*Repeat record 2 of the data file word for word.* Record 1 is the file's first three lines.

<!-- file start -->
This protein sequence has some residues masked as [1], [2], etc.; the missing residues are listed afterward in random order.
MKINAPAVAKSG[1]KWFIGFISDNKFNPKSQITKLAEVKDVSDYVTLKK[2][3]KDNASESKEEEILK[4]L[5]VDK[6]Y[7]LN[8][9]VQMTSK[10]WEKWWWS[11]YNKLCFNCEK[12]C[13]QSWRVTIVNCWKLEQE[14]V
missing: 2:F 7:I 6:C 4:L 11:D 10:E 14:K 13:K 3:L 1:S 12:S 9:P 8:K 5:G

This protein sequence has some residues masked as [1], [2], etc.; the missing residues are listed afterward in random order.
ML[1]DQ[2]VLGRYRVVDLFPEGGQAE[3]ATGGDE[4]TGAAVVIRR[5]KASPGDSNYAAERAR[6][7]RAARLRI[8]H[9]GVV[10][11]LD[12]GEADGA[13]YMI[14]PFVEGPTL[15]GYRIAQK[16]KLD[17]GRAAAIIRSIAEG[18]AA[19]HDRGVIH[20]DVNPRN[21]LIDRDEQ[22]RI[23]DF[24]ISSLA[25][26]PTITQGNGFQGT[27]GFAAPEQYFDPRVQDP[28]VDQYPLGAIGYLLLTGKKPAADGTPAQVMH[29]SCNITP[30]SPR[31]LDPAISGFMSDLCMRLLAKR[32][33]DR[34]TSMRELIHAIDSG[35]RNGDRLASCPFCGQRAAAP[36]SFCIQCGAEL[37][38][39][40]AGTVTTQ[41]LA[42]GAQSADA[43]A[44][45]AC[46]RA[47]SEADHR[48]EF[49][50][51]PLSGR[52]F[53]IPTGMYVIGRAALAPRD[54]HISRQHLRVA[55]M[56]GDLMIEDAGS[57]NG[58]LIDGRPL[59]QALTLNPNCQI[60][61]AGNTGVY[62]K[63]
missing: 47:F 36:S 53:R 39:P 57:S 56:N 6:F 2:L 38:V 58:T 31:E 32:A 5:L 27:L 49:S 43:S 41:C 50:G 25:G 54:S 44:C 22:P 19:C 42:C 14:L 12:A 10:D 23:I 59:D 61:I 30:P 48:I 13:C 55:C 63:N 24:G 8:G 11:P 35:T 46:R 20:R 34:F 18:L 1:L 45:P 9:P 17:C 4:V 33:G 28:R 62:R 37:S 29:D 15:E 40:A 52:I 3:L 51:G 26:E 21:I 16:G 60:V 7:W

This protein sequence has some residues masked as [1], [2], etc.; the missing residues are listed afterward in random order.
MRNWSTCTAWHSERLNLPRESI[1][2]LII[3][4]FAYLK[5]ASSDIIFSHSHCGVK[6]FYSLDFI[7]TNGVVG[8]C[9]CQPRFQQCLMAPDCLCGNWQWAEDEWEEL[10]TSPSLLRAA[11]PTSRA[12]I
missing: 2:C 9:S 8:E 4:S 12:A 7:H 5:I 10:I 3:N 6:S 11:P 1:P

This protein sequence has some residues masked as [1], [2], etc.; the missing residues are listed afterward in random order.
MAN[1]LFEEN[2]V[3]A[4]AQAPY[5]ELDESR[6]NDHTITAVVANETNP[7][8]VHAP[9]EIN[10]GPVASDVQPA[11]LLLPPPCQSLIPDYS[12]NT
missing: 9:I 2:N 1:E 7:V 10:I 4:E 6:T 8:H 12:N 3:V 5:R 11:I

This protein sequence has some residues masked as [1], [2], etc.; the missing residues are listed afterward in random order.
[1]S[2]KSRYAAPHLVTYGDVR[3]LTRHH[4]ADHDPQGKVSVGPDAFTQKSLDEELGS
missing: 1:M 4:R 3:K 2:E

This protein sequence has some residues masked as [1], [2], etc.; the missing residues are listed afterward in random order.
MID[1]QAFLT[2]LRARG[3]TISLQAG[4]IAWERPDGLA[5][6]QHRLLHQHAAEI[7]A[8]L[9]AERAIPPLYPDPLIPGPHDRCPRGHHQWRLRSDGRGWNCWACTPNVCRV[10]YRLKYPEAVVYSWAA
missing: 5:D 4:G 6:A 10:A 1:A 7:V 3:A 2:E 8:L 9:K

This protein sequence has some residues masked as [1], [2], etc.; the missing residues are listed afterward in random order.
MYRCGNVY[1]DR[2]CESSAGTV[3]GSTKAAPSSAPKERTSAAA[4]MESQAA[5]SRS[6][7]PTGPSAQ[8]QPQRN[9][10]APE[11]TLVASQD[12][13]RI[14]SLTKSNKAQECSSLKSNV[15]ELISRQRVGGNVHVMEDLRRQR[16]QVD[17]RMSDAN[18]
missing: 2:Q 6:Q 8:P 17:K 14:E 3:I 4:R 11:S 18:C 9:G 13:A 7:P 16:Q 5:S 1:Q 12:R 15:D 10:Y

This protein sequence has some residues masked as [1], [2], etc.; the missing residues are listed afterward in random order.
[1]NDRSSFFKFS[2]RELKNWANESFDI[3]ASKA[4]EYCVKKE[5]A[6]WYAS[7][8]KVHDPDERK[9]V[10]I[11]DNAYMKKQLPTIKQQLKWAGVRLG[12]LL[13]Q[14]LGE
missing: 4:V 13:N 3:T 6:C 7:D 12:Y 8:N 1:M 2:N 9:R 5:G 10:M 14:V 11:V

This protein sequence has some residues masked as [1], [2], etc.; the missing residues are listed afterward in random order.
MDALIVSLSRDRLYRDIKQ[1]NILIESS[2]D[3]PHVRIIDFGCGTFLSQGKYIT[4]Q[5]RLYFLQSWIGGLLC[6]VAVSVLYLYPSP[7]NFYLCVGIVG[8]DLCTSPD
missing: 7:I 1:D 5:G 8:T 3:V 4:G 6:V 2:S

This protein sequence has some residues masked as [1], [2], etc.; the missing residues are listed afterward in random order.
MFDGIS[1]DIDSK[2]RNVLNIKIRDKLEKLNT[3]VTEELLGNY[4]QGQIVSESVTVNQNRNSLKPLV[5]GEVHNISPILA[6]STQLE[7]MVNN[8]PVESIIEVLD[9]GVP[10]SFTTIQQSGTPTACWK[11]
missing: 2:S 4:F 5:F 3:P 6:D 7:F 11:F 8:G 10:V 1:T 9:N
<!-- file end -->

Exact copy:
This protein sequence has some residues masked as [1], [2], etc.; the missing residues are listed afterward in random order.
ML[1]DQ[2]VLGRYRVVDLFPEGGQAE[3]ATGGDE[4]TGAAVVIRR[5]KASPGDSNYAAERAR[6][7]RAARLRI[8]H[9]GVV[10][11]LD[12]GEADGA[13]YMI[14]PFVEGPTL[15]GYRIAQK[16]KLD[17]GRAAAIIRSIAEG[18]AA[19]HDRGVIH[20]DVNPRN[21]LIDRDEQ[22]RI[23]DF[24]ISSLA[25][26]PTITQGNGFQGT[27]GFAAPEQYFDPRVQDP[28]VDQYPLGAIGYLLLTGKKPAADGTPAQVMH[29]SCNITP[30]SPR[31]LDPAISGFMSDLCMRLLAKR[32][33]DR[34]TSMRELIHAIDSG[35]RNGDRLASCPFCGQRAAAP[36]SFCIQCGAEL[37][38][39][40]AGTVTTQ[41]LA[42]GAQSADA[43]A[44][45]AC[46]RA[47]SEADHR[48]EF[49][50][51]PLSGR[52]F[53]IPTGMYVIGRAALAPRD[54]HISRQHLRVA[55]M[56]GDLMIEDAGS[57]NG[58]LIDGRPL[59]QALTLNPNCQI[60][61]AGNTGVY[62]K[63]
missing: 47:F 36:S 53:R 39:P 57:S 56:N 6:F 2:L 38:V 58:T 31:E 32:A 5:L 27:L 49:S 43:S 41:C 50:G 25:G 54:S 44:C 22:P 19:C 42:C 14:L 12:A 10:D 23:I 59:D 61:I 30:P 48:I 13:C 55:C 63:N 24:G 8:G 11:P 35:T 46:R 20:R 34:F 18:L 1:L 45:P 9:P 17:C 4:V 33:G 28:R 62:R 37:S 29:D 15:E 40:A 52:I 3:L 51:G 26:E 21:I 16:G 60:V 7:W